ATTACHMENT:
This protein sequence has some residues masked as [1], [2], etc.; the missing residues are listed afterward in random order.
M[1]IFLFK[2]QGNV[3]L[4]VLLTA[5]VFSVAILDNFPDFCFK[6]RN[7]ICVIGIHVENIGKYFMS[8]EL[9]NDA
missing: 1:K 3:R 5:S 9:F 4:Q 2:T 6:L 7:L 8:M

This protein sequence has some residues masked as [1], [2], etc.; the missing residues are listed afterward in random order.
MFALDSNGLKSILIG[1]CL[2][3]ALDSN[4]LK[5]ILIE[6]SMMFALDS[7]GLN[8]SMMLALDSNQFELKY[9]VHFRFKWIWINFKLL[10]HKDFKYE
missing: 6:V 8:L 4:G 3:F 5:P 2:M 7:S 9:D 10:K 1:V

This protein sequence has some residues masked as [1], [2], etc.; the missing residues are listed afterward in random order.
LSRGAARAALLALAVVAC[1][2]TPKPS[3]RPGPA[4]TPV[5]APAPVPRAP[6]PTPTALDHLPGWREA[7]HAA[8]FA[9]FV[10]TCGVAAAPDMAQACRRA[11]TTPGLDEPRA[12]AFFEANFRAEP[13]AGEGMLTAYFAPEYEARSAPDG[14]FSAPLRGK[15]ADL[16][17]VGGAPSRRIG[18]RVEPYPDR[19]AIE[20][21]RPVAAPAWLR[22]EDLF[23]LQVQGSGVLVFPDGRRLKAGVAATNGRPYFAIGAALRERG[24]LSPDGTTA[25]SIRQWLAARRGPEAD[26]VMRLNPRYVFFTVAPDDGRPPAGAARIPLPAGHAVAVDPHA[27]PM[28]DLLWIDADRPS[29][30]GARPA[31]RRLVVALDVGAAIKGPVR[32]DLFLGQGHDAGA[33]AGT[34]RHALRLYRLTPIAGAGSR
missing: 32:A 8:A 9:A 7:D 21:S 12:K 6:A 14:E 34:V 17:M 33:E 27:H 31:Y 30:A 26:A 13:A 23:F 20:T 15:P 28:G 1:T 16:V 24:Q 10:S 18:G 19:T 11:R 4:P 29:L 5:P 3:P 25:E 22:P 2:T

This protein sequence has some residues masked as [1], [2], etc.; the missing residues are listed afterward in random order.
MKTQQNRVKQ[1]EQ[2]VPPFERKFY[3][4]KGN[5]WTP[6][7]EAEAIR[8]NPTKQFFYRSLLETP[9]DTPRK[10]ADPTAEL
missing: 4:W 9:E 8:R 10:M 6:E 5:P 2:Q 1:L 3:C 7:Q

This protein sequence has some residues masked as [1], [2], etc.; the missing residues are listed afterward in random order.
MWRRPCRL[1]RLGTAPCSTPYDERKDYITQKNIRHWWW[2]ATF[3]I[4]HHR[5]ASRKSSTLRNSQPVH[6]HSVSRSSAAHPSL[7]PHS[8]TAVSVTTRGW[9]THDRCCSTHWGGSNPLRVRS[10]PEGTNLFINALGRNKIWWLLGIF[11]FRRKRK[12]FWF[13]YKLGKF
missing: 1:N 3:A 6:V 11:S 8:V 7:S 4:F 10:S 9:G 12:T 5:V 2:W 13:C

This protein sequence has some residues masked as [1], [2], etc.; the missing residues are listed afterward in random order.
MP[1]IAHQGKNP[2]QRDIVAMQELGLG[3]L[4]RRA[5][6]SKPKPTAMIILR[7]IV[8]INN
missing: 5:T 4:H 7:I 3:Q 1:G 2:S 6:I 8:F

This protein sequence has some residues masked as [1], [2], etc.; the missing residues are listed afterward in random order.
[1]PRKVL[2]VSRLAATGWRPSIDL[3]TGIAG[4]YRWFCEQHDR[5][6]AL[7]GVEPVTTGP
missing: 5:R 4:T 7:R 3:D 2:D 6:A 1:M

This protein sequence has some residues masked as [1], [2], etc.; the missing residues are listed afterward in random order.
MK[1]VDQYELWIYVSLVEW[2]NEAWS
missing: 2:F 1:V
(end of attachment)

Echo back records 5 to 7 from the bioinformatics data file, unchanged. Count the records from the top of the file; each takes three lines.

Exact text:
This protein sequence has some residues masked as [1], [2], etc.; the missing residues are listed afterward in random order.
MWRRPCRL[1]RLGTAPCSTPYDERKDYITQKNIRHWWW[2]ATF[3]I[4]HHR[5]ASRKSSTLRNSQPVH[6]HSVSRSSAAHPSL[7]PHS[8]TAVSVTTRGW[9]THDRCCSTHWGGSNPLRVRS[10]PEGTNLFINALGRNKIWWLLGIF[11]FRRKRK[12]FWF[13]YKLGKF
missing: 1:N 3:A 6:V 11:S 8:V 7:S 4:F 10:S 9:G 12:T 5:V 2:W 13:C

This protein sequence has some residues masked as [1], [2], etc.; the missing residues are listed afterward in random order.
MP[1]IAHQGKNP[2]QRDIVAMQELGLG[3]L[4]RRA[5][6]SKPKPTAMIILR[7]IV[8]INN
missing: 5:T 4:H 7:I 3:Q 1:G 2:S 6:I 8:F

This protein sequence has some residues masked as [1], [2], etc.; the missing residues are listed afterward in random order.
[1]PRKVL[2]VSRLAATGWRPSIDL[3]TGIAG[4]YRWFCEQHDR[5][6]AL[7]GVEPVTTGP
missing: 5:R 4:T 7:R 3:D 2:D 6:A 1:M